Fig. 43.—Dovetailed and Halved Joint.
Fig. 44.—Dovetailed Halved Joint with Shoulders.
shows a combination of a halved joint dovetailed edgeways, whilst shows a dovetailed halved joint with the shoulders housed. This latter is seldom used in actual work.
At we have the application of halving joints when constructing a barrow wheel. The centre portion is an example of three pieces half-lapped or, as it is sometimes called, one-third lapped. A sketch of the three pieces separated is shown at L, B, C, .
This joint is extensively used in the pattern making trade for lap-jointing the arms of pulley patterns, etc. It is probably the most difficult of the halving joints to mark out and construct with the desired degree of accuracy.
Fig. 45.—Halved Joints on Barrow Wheels.
Fig. 46.—Detail of Halved Joints in Fig. 45.
shows a combination of a bevelled dovetail half-lapped joint. This is only used as a puzzle joint. When neatly constructed and glued together it is apparently impossible to make it, showing as it does a half lap on one side and a dovetailed half lap on the reverse side.
is the end view of a kitchen table with drop leaf, showing the skirting board scribed to the solid side. A table of this type is fastened to the wall with two iron holdfasts which engage the ends of the table.
Fig. 47.—Bevelled Dovetailed Half Lap.
Fig. 48.—Bracket of Drop Table.
The hinged bracket frame shows the application of the halving joint to bracket supports for this and similar purposes, such as brackets to support shelving, etc. In this example the hinged brackets turn underneath the table top, and allow the leaf to drop out of the way when not required. The dotted lines show the position of a shelf for boots and shoes.
Fig. 52.—Manual Training Halved Exercise Joint.
Fig. 53.—Exercise Dovetail Joint.
indicate the halving of cross pieces which have their edges moulded; the pieces are shown separately, the moulding being omitted to give a clearer representation of the method of construction.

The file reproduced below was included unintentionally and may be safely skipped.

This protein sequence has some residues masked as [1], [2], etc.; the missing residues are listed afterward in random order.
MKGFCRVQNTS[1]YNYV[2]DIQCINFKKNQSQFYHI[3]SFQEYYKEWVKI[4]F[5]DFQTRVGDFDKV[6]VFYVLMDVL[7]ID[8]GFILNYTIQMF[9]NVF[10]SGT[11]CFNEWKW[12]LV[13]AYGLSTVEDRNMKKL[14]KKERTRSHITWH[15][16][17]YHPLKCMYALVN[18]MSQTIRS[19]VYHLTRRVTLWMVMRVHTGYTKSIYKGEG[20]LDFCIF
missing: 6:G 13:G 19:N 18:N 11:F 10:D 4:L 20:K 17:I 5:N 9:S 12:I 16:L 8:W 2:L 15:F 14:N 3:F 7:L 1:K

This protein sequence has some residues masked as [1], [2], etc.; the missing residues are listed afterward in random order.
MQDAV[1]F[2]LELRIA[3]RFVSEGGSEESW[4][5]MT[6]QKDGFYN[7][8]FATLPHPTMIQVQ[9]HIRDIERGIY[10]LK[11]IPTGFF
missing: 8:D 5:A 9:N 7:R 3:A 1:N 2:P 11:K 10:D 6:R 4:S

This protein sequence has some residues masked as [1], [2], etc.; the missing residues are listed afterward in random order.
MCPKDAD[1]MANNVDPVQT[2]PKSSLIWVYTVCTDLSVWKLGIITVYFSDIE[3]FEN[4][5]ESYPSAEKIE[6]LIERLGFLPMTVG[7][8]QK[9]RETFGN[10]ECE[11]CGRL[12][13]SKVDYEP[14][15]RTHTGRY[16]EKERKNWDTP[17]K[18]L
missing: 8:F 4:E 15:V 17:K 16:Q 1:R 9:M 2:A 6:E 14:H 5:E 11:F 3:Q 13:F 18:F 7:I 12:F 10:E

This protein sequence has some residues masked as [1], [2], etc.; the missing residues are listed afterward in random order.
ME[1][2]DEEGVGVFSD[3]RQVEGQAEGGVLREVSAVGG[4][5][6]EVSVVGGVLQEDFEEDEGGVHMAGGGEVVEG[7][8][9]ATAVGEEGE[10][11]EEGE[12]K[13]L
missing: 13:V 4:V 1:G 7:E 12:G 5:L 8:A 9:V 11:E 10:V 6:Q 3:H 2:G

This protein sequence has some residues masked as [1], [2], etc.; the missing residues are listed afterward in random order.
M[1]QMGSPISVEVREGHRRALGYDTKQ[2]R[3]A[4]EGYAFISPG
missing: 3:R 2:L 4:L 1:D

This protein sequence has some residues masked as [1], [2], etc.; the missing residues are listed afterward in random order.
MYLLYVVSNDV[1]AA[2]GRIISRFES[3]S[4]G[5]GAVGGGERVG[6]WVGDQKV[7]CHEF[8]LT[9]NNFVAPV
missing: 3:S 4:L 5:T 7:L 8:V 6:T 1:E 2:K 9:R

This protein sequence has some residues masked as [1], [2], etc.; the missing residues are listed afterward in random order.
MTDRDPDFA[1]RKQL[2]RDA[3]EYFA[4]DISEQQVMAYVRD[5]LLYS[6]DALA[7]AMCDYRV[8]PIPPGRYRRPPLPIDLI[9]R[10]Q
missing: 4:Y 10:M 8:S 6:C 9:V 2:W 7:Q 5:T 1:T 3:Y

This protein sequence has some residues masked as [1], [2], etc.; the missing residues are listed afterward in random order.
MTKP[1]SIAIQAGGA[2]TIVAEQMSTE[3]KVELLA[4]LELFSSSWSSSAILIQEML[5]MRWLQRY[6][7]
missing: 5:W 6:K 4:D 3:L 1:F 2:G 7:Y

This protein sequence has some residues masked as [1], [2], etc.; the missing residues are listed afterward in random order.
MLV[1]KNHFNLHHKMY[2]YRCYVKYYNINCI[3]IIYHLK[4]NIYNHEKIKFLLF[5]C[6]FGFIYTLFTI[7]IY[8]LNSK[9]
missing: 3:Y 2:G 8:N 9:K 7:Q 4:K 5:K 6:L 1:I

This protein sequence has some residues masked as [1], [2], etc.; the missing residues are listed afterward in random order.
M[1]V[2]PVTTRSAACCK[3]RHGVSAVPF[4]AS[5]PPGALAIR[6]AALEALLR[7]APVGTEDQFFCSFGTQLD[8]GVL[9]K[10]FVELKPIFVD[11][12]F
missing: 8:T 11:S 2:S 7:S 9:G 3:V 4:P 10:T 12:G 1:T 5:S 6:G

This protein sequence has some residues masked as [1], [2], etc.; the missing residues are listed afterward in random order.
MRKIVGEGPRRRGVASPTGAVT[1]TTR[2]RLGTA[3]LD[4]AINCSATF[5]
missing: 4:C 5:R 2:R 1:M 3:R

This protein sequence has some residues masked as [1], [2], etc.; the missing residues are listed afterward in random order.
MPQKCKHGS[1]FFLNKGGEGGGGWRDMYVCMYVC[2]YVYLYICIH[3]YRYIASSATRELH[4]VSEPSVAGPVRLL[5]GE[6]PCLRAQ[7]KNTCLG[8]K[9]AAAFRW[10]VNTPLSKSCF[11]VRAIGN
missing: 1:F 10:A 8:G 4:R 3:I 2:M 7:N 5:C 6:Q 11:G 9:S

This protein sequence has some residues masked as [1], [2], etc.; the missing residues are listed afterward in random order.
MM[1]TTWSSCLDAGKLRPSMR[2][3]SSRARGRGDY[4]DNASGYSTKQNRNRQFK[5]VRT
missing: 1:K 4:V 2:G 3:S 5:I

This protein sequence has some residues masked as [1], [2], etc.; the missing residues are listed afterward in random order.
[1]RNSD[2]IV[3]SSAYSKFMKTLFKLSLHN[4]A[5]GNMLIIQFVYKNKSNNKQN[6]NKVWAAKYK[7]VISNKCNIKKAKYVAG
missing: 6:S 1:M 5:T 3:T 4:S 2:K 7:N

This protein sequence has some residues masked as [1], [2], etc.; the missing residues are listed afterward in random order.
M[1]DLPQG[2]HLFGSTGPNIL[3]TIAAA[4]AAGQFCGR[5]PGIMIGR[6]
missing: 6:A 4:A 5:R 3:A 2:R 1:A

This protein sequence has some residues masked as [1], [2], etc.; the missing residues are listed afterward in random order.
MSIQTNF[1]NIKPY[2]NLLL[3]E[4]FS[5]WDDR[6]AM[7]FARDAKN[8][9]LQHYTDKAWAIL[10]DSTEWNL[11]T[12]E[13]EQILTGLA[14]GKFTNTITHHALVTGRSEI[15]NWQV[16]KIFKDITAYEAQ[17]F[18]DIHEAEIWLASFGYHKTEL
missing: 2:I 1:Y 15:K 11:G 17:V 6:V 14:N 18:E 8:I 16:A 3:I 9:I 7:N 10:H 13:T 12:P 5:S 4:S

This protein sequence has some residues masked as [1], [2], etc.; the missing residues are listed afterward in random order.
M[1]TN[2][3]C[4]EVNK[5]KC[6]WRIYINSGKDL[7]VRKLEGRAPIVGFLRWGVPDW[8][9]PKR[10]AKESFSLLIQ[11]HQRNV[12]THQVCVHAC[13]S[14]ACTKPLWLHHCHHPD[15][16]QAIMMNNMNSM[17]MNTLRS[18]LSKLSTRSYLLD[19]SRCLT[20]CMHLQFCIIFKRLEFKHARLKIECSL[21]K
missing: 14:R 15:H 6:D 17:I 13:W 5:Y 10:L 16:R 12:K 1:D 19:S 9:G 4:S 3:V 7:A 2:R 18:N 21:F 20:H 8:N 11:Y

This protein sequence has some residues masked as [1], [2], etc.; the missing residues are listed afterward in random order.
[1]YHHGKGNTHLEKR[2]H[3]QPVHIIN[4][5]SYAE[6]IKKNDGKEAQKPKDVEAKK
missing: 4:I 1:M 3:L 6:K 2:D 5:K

Fig. 55.—Cross Halving Joint with Housed Corners.
Fig. 56.—The parts of Fig. 55 shown separate.
is an "Oblique Cross Halving Joint" where the two pieces are not at right angles. A plan and elevation of the joint are shown at the left, whilst a sketch of one piece of the joint is given in the right-hand illustration.
are principally used as Manual Training models, and call for patience and manual dexterity.
is used in carpentry and joinery where a tie or cross piece ties joists or beams at an angle.
shows the elevation and end view of a "Cross Halving Joint" with housed or notched shoulders. This joint is seldom used in actual practice. The separate parts are given in .
At are shown two cross rails and an upright halved together. This type of joint is used where three pieces meet, as is the case in building the framing of a poultry house. The joint is nailed together.
Fig. 57.—Cross Rail and Upright Halved Joint.
Fig. 58.—Workshop Trestle Joint.
is the end view of an ordinary workshop trestle, showing the application of dovetailed halving where the legs have a tendency to strain outwards. The inset sketch of joint shows the housing of the top rail to receive the legs.
shows a deep drawer, generally known as a cellarette, and used in a sideboard to accommodate wine bottles. Here we have a good example of halving the cross pieces so as to form compartments. The part shown separately illustrates the method of construction. The ends of these pieces engage the housings or grooves of the drawer sides. Pigeon holes or compartments in stationery cases, bookcases and writing bureaux are constructed in a similar manner, although the method of housing, or combined halving and housing, is to be preferred in some cases.
At is the plan of a circular table having a small circular shelf with the top removed. The rims or framing are built by the method known as laminating, after which they are veneered on the face sides. The application of the halving joint to the shaped bottom rails, which in this case carry and support the small shelf, is shown in the part elevation.
Fig. 61 (B).—Halved Joint of Oxford Frame with front edges champered.
Fig. 61 (C).—Back view of Oxford Frame.
shows the well-known "Oxford frame," illustrating halved joints when the edge is rebated. make clear the construction of this type of joint. Alternative suggestions are shown for the treatment of the corners, the simple inlay being black and white (ebony and holly or boxwood). Frames of this type are made in various widths and sizes and are used for pictures, mirrors, etc.
The tools used for making joints of the above class are: planes, the gauge, tenon or other saw, chisels, try square, and in some cases a joiner's bevel to obtain and mark the necessary angles, pencil and marking knife.
Plane up the face side and face edge of the timber, gauge and plane to both thickness and width; mark shoulders with pencil or marking knife; gauge to the thickness of the required halving; saw waste portions away; pare up with chisel to a good fit; glue or glue and screw, or use paint as previously mentioned, and then level off the surfaces.